From the results above we can see that food dyes hardly have any effect on non-hyperactive children’s behaviour. With the results on the learning test deteriorating similarly for both the children who received the placebo and the children who received the food dye mix. This strongly suggests that the food dyes had no effect on the non-hyperactive children and a possible reason for this deterioration could be mental fatigue throughout the day. Evidence for this is in the slight improvement of results after noon.
For the hyperactive children the food dyes clearly had a large effect on the children’s learning test results. The main reason for this being the huge difference in the 1:30 pm test results of the children who had the food dye mix compared to those who had the placebo. The difference of 10 errors is strong evidence for this conclusion, especially when compared to the difference in results for the non-hyperactive children, which is roughly 2/3 errors.
Study 3  aimed to identify the effects of artificial colourings and benzoate preservative on children’s behaviour. This study originally involved 2878 children aged 3, but not all children completed every phase of the study and as a result some figures do not add up to 2878. Before the test the children were tested to decide if they were hyperactive or not and if they were atopic or not. This was determined through clinical tests and skin prick tests. The children were then separated into four groups according to hyperactivity and atopy. With an atopic child being one who had a reaction to one or more of specific substances. There were roughly 277 each of the following four groups:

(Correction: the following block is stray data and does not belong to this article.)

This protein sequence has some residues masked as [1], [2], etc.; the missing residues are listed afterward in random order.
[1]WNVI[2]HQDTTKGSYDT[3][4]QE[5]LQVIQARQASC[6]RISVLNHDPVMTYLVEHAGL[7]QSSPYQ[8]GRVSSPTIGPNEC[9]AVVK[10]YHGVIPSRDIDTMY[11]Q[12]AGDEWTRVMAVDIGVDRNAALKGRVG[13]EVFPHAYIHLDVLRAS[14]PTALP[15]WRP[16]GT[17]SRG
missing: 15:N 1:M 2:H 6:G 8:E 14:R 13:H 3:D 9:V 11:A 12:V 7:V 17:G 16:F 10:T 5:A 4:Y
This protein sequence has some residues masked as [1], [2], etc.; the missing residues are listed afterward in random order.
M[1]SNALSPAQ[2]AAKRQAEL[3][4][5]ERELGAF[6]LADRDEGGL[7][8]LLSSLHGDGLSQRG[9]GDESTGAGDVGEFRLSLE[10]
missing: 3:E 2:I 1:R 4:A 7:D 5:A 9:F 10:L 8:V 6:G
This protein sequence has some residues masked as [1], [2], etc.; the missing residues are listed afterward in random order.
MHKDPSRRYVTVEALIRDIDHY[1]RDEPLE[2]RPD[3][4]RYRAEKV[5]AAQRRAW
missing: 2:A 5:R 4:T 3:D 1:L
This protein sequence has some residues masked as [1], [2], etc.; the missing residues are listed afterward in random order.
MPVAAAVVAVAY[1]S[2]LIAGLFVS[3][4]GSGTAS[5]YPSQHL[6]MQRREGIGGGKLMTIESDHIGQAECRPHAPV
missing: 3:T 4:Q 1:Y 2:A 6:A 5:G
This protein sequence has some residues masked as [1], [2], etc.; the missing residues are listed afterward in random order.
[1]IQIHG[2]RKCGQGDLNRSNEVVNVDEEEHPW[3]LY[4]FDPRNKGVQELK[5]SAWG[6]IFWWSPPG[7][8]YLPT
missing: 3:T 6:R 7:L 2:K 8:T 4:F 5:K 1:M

Hyperactive and positive atopy test Not hyperactive and positive atopy test Hyperactive and negative atopy test Not hyperactive and negative atopy test
The children then all followed a strict diet eliminating all artificial food colourings from their diets for four weeks. For the second week the children were randomly given either a placebo mix or a mix of food dyes and sodium benzoate and then for the fourth week the children were given the mix that they did not have for week 2. Eg: week 2= placebo and week 4= food dye mix (active) and vice versa. The mixes were delivered in fruit juice, served in identical containers, with only the study administrator knowing which child had received each mix. The children were studied on weeks 2 and four by psychologists and were also given ratings by their parents regarding any changes in their behaviour. The children were also studied during play and whilst completing several tasks. Some parents withdrew their child/children from the study before testing was completed. They claimed this was due to the child’s adverse behaviour and the study administrators therefore noted this.
Also, because the test was conducted on children of such a young age some results were missing and therefore some results were filled in using modal data or mean results. The result for this study was as follows:
1.The children who received placebo then active showed similar behavioural patterns to children who received active then placebo.
2.The parental ratings suggest that for when the child was receiving either the placebo or active mix, during the washout period that followed the child’s hyperactivity levels were distinctly lower.
3.The clinical studies do not show this, they show that they level of the child’s hyperactivity did not change during washout periods.
4.The challenges showed no significant changes to the children’s behaviours.